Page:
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Third party challenges to the courts’ treatment of offenders

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Abstract:

I will argue that – as an exception to the general rule adopted in England and Wales – third parties, including victims, should in some circumstances be permitted to bring proceedings for (inter alia) judicial review of sentences, and other measures, imposed on offenders. Such proceedings should not be ruled out when parts of sentences, or other orders, are meant to affect the interests of individual third parties themselves, and the prosecution cannot reasonably be expected to be solely responsible for protecting those interests. However, I will also conclude that, from a public law perspective, there is a preferable solution. Third parties who may be adversely affected by sentences or orders imposed on offenders should sometimes be given a limited degree of involvement in the process leading up to the imposition of those sentences or orders. Recent legislation takes us some way towards this goal.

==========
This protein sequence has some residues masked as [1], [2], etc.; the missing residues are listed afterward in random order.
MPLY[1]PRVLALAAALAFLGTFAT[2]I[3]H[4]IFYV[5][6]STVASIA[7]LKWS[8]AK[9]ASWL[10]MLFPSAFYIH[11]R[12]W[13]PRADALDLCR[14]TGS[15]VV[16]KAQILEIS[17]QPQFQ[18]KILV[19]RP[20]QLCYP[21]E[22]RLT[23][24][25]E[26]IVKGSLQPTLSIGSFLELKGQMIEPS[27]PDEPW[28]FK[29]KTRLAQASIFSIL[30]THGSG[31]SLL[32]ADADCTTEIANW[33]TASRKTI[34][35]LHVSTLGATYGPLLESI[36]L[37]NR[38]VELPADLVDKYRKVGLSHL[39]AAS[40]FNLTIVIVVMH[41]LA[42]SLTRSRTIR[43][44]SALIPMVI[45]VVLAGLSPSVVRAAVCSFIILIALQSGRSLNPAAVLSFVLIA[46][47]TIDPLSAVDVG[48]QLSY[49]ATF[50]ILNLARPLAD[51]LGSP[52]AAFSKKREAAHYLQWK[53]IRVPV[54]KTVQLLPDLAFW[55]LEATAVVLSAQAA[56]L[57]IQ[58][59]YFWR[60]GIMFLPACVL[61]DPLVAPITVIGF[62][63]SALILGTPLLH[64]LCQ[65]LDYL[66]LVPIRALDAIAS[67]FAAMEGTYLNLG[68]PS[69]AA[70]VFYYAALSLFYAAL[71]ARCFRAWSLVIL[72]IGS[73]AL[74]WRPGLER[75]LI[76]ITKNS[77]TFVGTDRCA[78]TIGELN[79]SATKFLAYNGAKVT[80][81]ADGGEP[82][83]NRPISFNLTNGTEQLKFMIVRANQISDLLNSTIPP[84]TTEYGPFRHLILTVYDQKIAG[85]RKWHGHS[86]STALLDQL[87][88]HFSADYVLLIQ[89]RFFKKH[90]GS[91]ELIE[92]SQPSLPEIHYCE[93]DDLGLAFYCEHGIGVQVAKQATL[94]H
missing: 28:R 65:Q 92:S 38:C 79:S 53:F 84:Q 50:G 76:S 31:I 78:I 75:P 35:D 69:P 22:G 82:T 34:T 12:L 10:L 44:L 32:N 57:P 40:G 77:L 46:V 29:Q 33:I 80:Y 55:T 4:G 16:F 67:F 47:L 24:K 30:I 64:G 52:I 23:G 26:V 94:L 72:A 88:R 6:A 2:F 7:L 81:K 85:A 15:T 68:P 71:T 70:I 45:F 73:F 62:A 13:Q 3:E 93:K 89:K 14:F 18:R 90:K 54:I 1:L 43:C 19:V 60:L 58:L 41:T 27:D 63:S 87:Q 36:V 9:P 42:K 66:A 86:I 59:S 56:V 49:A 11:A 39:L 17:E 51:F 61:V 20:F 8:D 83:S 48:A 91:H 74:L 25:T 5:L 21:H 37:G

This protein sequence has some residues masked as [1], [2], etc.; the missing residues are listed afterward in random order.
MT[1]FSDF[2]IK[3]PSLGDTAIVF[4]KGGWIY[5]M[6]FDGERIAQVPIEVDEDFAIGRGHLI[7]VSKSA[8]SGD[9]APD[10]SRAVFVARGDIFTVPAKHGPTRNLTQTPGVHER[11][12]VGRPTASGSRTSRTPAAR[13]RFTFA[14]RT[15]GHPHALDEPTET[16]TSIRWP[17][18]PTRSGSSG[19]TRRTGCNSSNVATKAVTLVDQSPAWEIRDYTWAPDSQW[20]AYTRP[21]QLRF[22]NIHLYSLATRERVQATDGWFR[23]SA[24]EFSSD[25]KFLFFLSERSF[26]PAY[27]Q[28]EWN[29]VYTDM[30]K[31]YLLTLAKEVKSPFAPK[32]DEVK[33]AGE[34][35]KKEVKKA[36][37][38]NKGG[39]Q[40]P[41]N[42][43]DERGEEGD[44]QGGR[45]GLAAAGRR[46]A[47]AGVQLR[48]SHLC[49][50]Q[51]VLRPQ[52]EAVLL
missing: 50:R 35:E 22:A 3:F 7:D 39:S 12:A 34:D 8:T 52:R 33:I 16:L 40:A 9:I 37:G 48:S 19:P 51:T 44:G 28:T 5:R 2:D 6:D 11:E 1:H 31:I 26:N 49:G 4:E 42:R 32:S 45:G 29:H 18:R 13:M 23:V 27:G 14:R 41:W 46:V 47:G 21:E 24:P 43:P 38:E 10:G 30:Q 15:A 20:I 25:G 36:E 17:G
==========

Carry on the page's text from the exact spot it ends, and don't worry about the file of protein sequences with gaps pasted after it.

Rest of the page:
Document Type: Research Article

DOI: http://dx.doi.org/10.1111/j.1748-121X.2008.00095.x

Affiliations: Law Commission for England and Wales; Professor of Criminal Law, Oxford University *

Publication date: September 1, 2008

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